Philippians 2:1 Grounds of Appeal

In the second chapter of his letter to the Philippians, Paul turns to writing to them about considering each other—serving each other—ministering to each other. He lays the groundwork—the foundation—the irrefutable bedrock of ministry as he makes this appeal to them.

Therefore if there is any encouragement in Christ, if there is any consolation of love, if there is any fellowship of the Spirit, if any affection and compassion…
Philippians 2:1

The conditions, the ifs, of this verse are all first class conditions in Greek—they are statements assumed to be true and can be understood as since. A. T. Robertson explains the first phrase as the “ground of appeal to you in Christ.”1

In his translation, William Hendriksen suggests that after each of these statements, the phrase “as there surely is” could be placed:

Therefore if there is any encouragement in Christ, as there surely is,
if there is any consolation of love, as there surely is,
if there is any fellowship of the Spirit, as there surely is,
if any affection and compassion, as there surely is2

For all believers, these four conditions are true. These are all realities known and experienced by each Christian as God pours out His grace into our daily lives.

Encouragement is a form of the same word Jesus used to describe the Holy Spirit, the Comforter, called to our side to help us, and the word used by John in 1 John 2:1 to describe Jesus (translated as advocate). Each believer has known the encouragement of the Lord Jesus; the way He walks with us and helps us.

The word for consolation is similar to encouragement. It is a word that means to speak closely.3 That is such a touching picture of the act of consolation. Who among us has not known the consolation of God’s love?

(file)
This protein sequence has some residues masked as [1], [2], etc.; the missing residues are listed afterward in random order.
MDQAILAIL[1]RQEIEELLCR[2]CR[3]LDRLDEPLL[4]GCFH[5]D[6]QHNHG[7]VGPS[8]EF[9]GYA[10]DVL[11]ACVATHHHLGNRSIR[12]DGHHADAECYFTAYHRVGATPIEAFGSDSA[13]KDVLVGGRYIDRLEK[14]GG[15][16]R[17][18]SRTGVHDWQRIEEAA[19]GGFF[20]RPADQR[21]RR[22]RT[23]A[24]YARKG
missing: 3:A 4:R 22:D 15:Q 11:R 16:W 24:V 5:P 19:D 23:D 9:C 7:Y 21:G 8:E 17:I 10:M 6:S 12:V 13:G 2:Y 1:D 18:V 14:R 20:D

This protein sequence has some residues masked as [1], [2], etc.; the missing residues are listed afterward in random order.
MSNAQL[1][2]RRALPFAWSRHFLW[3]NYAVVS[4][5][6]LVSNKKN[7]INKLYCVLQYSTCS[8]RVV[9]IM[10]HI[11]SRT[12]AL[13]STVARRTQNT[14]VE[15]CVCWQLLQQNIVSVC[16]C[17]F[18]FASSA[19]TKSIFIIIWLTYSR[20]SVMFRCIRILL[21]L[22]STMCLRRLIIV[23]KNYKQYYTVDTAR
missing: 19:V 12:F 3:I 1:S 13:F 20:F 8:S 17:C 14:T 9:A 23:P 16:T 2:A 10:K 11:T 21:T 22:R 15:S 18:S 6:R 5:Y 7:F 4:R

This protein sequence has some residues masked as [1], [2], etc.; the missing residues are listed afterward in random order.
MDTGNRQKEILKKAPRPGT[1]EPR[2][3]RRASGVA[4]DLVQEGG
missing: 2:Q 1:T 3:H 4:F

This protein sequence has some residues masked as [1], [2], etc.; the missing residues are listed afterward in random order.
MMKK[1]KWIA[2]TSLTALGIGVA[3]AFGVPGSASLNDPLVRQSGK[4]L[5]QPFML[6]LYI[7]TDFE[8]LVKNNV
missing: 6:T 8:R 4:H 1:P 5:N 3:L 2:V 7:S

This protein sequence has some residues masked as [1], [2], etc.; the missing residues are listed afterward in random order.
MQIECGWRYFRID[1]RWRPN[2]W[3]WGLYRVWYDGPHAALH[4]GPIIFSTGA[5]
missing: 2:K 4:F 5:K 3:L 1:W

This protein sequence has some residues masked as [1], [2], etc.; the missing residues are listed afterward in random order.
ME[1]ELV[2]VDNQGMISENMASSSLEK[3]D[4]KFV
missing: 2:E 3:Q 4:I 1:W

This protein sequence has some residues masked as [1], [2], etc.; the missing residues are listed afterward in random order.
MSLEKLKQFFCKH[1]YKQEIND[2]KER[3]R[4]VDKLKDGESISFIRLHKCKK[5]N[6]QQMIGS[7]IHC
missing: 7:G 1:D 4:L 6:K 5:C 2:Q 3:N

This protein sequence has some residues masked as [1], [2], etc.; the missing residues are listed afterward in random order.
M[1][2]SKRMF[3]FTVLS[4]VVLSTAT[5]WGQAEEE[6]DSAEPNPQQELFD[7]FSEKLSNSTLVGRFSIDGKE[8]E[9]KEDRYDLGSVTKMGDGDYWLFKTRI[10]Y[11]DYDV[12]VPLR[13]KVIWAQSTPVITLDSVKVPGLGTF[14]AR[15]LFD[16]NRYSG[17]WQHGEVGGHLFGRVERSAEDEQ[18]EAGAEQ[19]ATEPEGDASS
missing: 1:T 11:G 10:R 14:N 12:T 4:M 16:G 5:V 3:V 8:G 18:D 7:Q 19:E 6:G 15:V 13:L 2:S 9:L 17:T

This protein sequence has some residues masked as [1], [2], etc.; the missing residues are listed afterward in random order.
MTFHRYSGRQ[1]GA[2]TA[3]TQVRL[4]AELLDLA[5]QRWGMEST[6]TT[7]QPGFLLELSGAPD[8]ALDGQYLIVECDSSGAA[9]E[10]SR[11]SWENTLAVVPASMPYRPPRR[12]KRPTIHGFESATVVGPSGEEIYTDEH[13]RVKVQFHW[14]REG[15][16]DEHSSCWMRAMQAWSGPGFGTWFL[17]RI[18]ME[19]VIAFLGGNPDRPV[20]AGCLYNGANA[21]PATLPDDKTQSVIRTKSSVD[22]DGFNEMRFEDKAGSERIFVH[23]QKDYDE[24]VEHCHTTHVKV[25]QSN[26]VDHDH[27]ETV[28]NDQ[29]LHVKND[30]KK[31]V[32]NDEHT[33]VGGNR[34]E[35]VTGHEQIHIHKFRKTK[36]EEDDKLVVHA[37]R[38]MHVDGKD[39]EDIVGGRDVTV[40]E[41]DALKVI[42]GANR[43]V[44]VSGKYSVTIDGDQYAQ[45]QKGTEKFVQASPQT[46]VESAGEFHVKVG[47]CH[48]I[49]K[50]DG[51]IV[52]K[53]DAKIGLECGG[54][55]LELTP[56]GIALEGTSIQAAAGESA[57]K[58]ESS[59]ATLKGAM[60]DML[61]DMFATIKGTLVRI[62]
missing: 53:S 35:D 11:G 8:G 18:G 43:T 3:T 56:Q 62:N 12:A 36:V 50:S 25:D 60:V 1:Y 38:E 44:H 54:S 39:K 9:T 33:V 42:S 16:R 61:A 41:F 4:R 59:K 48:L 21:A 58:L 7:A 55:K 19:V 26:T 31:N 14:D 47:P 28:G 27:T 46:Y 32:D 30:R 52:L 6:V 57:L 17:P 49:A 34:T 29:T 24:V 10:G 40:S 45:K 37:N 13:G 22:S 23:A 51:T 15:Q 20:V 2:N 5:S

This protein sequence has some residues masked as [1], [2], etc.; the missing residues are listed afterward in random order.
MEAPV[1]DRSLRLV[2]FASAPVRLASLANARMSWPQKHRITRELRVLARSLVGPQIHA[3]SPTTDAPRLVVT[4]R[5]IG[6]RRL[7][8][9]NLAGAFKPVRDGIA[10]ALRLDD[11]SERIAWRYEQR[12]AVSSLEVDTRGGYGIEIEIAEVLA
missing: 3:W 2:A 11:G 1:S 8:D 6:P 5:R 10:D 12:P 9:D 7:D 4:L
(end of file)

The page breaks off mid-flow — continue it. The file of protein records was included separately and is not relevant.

Fellowship is a word you may already know, koinonia, the communion we have with the Spirit. He lives within us and has sealed our salvation. He is the one through whom we know the glories of Romans 8.

Affection is a word that Vine states, “denotes “tender mercies.”4 Lightfoot writes of the word translated as compassion, “It signifies the manifestation of tender feelings in compassionate yearnings and actions.”5

These are the realities known by all who are God’s children. The words speak so richly of the love and grace of God for each of us; the mercy, compassion, comfort, understanding, and communion that the living God gives to us in Christ Jesus. These realities are the bedrock of Paul’s appeal; realities that should impel and compel us to minister and serve one another.

Ministry has as its foundation, its ground of appeal, the grace of God poured out in our lives.

__________
White Dove: FreeFoto.com (See John 1:32).
1A. T. Robertson, Word Pictures in the New Testament, 1931, Vol. IV, p. 443.
2William Hendriksen, New Testament Commentary: Philippians, Colossians and Philemon.
3W. E. Vine, Old Testament Edited by F. F. Bruce, Vine’s Expository Dictionary of Old and New Testament Words, 1981, Vol. 1, p. 207.
4W. E. Vine, Old Testament Edited by F. F. Bruce, Vine’s Expository Dictionary of Old and New Testament Words, 1981, Vol. 1, p. 37.
5Fritz Rienecker, Cleon L. Rogers, Jr. (Translator and Editor), Linguistic Key to the Greek
New Testament, 1980, p. 549.

Original content: Copyright ©2010–2012 Iwana Carpenter

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